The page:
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What's happening at HappenStance

NOT VERY LIKE A WHALE

Collapsing, nearly fainting and then projectile vomiting at the end of a poetry event, while a young mandolin group is serenading the audience, is wayward behaviour.

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THE PLOT THICKENS

John Lucas's Shoestring Press is publishing a new books of poems by me, Plot and Counterplot. Arrival of the volumes is imminent, perhaps (or perhaps not) in time for Cromer and Sheringham Festival, where I'm reading with Helen Ivory and Jehane Markham at the Shorelines event on Friday night (29th October).

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THE HOLIDAY BOOKBAG

When we went on holiday my dad would have a bag of books -- his maximum quota from Knutsford library. Science fiction, the sea, thrillers, anything to do with the war. I had a similar bag from the children's library. My sister, who was also reading fit to bust, must have had the same. My mother had books in German and a dictionary and her letter-writing stuff.

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ONE MAN'S LAUGH. . .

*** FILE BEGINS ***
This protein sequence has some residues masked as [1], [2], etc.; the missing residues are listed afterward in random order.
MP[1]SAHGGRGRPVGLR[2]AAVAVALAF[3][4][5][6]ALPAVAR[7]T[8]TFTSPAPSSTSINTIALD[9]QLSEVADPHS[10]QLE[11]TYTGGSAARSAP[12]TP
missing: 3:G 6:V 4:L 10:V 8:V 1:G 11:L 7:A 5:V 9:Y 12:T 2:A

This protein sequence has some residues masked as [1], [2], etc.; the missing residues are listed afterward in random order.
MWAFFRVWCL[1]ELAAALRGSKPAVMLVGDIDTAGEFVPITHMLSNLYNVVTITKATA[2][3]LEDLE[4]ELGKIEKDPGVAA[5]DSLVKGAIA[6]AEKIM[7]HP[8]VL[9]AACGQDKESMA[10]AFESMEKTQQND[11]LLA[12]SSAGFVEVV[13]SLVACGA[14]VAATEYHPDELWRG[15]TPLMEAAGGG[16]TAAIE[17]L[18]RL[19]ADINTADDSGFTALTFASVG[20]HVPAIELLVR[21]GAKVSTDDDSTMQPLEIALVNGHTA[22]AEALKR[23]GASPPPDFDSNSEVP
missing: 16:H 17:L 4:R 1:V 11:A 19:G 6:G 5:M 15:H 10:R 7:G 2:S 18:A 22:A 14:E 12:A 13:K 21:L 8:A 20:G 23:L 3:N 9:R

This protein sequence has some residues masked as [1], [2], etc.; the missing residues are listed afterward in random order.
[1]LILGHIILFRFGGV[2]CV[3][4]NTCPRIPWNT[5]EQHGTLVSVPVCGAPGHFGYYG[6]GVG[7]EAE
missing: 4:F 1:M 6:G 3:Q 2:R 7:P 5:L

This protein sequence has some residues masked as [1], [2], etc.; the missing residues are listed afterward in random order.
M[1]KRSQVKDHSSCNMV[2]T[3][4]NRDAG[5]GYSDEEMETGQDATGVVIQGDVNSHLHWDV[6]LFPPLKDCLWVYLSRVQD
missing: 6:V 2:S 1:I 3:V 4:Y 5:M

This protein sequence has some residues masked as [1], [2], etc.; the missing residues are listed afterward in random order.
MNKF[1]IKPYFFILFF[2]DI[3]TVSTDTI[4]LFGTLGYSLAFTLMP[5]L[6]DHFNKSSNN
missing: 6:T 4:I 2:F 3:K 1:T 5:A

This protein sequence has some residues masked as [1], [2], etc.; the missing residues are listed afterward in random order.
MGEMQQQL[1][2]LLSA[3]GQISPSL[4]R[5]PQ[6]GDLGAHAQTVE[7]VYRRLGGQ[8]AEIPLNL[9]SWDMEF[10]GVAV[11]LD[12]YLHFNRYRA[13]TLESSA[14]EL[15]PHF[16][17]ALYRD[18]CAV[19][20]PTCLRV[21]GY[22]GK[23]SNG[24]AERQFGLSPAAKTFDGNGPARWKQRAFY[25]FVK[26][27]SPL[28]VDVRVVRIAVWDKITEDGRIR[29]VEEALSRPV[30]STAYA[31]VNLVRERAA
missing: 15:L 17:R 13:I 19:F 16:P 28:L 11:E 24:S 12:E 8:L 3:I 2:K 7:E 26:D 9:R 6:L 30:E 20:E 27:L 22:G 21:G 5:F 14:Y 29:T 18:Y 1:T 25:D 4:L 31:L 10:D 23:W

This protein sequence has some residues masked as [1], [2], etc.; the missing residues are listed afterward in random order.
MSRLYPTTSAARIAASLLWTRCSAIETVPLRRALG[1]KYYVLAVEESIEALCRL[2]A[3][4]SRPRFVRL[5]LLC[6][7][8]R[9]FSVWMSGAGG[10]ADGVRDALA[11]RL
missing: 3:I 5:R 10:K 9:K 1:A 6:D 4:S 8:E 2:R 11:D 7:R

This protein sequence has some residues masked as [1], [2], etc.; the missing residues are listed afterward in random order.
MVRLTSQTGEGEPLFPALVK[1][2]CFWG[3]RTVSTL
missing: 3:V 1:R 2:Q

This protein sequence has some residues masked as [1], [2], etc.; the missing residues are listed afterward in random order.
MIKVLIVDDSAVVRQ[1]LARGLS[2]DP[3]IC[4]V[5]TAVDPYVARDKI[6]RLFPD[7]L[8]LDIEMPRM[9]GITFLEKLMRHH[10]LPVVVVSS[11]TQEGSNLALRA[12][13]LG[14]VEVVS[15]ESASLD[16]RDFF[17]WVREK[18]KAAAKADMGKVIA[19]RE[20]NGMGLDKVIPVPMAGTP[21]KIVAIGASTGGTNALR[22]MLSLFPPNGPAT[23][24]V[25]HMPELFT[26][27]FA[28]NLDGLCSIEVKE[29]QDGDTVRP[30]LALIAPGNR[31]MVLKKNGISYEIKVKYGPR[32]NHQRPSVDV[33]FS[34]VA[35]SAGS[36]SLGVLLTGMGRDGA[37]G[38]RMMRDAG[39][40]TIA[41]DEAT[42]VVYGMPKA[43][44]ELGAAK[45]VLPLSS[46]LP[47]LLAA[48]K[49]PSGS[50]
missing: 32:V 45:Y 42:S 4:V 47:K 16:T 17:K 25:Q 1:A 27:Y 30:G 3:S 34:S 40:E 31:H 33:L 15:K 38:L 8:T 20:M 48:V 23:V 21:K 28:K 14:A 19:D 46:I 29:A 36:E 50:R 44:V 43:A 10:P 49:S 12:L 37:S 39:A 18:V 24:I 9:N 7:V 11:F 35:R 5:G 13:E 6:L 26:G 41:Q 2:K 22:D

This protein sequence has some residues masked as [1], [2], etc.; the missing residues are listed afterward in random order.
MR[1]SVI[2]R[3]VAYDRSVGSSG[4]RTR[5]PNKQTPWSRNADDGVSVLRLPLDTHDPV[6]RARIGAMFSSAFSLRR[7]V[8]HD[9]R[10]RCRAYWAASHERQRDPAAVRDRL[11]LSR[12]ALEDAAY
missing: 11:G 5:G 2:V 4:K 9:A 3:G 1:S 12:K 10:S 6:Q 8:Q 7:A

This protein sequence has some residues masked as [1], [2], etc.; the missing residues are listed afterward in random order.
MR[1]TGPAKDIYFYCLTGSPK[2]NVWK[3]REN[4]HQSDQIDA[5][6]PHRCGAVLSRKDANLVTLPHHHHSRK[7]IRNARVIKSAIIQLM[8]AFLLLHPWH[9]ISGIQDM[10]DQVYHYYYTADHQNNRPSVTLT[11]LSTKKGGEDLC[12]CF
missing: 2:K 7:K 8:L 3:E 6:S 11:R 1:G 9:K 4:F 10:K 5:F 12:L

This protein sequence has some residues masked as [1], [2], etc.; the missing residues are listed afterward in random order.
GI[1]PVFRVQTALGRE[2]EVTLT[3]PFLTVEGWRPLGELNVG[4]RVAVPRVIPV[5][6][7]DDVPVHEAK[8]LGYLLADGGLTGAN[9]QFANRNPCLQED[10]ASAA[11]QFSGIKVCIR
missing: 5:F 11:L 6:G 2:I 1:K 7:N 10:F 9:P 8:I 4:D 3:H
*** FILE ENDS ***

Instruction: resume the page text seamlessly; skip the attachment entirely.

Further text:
One man's laugh is another man's groan. Not everybody likes Ogden Nash (though I do). Not everybody rolls about at Hilaire Belloc's Cautionary Tales (though I do). T S Eliot's cats never got half the publicity of 'The Waste Land' and Ruth Pitter's case for The Comic Muse has never really been heard.

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New Kate Scott Pamphlet

Kate Scott's pamphlet is out and about. Escaping the Cage has a gorgeous cover design. The poems inside look innocent enough at first, then knock you off your cosy chair when you're least expecting it.

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STICK THE SONNETS IN THE GREY BIN

Poetry is always recycling itself: it's a kind of permanent landfill. Landfill, mindfill, handsfull, sound-swill.

Or to put it another way, it's language that continually recycles itself: the soundtrack to our lives, popping up here and there, changing and churning, biodegrading, upgrading, forming a sludge the size of a continent somewhere in the middle of our collective unconcious.

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